With the new ‘traffic light’ government in Germany, one could have expected a game changer in Germany’s approach to fiscal integration. Instead, the coalition agreement is a compromise between maintaining the old fiscal regulatory framework and showing some moderate opening towards new European spending powers.
The coalition agreement of the new German government led by Olaf Scholz does not advocate for providing the EU with stronger spending powers after the pandemic – something often discussed and considered necessary for a better functioning of the EU. As a result, the agreement mirrors much more the position of the Liberals (FDP, in favour of the ‘old’ EU fiscal rules) rather than the Social Democrats (SPD) and the Greens (in favour of new spending powers). The approach to EU fiscal integration of the Scholz cabinet will thus probably be marked by much more continuity to the previous Merkel governments than expected.
SDP, Greens and FDP: different preferences on EU fiscal integration
Such continuity is surprising considering the party manifestos of SPD and Greens. SPD and Greens want to permanently provide the EU with a more autonomous spending capacity through new European taxes. Next Generation EU should become a permanent fund for investments, thus opening the doors to a fiscal union. The Stability and Growth Pact should be reformed to make it more flexible. Institutionally, both parties support more powers of the Commission and the European Parliament on EU fiscal policy. On the contrary, the FDP is against more spending powers for the EU. The party aims at strengthening the existing fiscal rules. For FDP, Next Generation EU and its ‘debt-oriented’ approach are to be temporary limited and one-off and should not lead to a debt union (Schuldenunion, a word much used by the Merkel governments).
Hence, whereas SPD and Greens wish to institutionalize a new EU fiscal capacity after the pandemic, the Liberals want as soon as possible to re-institutionalize the fiscal rules of the Stability and Growth Pact (currently suspended due to the pandemic). Against these divergences, what is the fiscal synthesis included in the ‘traffic light’ coalition agreement between the SPD (red), the Greens (green) and the FDP (yellow)?
The coalition agreement and EU fiscal integration: (almost) no big surprise
Given that SPD (25.7 %) and Greens (14.8 %) together obtained 40.5 % of the votes against the Liberal’s 11.5 %, we would have expected a game changer in Germany’s approach to fiscal integration. Instead, the coalition agreement is a light compromise on keeping in place the old fiscal regulatory framework and showing some moderate opening towards new European spending powers. As a matter of fact, the coalition agreement aims to strengthen and deepen Economic and Monetary Union but does not specify how to do so. The three parties want to secure growth, to preserve the sustainability of debt and to provide sustainable and climate-friendly investments. However, they plan to do so without substantially amending the Stability and Growth Pact. Crucially, Next Generation EU is defined as an instrument limited in time and amount whose conditionality must be effectively enforced. SPD, Greens and FDP commit to the agreement on the recovery fund and on the new own resources of the Multiannual Financial Framework, but the coalition agreement adds that ‘related proposals will be examined accordingly’. Germany should remain an anchor of stability (Stabilitätsanker) in Europe. The coalition agreement identifies solidity of public finances as tenet of the budgetary and finance policy of the new coalition – both at national and at European level.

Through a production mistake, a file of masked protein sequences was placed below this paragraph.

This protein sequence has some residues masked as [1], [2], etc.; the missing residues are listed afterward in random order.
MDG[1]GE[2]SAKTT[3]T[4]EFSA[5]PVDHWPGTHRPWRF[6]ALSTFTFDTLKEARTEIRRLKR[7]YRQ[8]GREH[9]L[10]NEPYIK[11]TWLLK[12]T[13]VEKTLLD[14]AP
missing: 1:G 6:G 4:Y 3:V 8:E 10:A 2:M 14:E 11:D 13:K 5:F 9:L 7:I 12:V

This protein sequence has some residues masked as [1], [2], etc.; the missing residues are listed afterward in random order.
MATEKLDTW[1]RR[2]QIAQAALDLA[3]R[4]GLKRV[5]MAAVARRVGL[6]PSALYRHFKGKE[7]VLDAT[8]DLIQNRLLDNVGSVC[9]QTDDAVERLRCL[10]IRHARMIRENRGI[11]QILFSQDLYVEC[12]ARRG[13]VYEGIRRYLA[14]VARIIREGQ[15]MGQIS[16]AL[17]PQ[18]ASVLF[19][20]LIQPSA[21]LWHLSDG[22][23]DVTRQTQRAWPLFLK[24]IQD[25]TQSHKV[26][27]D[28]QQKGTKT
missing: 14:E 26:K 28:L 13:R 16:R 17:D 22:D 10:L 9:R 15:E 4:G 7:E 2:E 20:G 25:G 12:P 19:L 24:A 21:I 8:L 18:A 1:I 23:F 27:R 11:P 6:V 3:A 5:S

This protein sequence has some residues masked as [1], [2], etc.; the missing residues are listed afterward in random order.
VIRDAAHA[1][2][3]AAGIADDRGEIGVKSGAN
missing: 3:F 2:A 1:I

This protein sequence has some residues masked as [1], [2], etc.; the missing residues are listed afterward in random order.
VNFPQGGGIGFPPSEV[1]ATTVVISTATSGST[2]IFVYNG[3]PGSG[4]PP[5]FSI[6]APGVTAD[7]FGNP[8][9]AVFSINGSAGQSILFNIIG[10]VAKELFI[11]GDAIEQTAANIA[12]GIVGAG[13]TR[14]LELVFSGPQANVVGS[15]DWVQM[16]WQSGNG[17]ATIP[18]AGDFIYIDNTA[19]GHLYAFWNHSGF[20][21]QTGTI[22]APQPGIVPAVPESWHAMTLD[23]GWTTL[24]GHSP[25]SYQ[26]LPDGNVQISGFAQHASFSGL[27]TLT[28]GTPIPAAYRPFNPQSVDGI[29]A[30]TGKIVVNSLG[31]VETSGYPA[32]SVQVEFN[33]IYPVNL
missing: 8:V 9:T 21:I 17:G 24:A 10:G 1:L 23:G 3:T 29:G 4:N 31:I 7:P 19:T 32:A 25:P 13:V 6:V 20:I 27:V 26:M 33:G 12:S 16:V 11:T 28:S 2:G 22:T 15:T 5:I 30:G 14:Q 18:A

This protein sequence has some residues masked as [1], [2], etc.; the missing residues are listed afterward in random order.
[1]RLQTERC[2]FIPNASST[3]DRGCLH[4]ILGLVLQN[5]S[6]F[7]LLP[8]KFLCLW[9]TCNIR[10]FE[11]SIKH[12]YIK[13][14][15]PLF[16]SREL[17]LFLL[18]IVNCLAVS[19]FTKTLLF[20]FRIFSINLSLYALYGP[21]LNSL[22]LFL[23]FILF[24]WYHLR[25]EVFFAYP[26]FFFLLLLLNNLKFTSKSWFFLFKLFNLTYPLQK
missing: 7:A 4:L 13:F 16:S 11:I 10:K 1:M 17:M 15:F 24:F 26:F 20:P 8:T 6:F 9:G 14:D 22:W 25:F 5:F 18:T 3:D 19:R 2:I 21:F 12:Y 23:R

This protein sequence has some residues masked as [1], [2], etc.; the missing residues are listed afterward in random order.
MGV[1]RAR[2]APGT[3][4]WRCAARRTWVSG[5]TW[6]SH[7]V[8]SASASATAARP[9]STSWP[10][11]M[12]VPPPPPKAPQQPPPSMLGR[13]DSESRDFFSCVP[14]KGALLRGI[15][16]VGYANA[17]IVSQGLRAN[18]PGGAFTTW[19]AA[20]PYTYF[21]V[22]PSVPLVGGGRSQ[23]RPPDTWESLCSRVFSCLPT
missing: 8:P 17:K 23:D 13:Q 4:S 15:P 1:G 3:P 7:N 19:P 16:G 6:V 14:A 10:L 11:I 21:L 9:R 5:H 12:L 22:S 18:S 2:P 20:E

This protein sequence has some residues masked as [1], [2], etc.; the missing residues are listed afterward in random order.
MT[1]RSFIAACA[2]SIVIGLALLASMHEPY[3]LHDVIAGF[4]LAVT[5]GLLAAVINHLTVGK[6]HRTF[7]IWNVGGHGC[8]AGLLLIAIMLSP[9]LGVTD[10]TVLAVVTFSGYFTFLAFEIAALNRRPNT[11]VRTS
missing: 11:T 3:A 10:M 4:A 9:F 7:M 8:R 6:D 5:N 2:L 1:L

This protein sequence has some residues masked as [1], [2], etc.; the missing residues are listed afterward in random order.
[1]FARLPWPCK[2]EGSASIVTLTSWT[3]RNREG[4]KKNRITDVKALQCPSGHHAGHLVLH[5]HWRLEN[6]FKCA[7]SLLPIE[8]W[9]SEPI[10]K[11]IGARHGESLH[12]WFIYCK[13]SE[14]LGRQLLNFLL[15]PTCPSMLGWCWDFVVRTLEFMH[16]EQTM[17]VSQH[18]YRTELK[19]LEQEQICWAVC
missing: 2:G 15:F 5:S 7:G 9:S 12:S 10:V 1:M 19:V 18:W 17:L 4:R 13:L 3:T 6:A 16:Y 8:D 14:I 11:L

We would have expected a game changer in Germany’s approach to fiscal integration. Instead, the coalition agreement is a light compromise on keeping in place the old fiscal regulatory framework and showing some moderate opening towards new European spending powers.
The future of EU fiscal integration after the COVID-19 pandemic: no paradigm change envisaged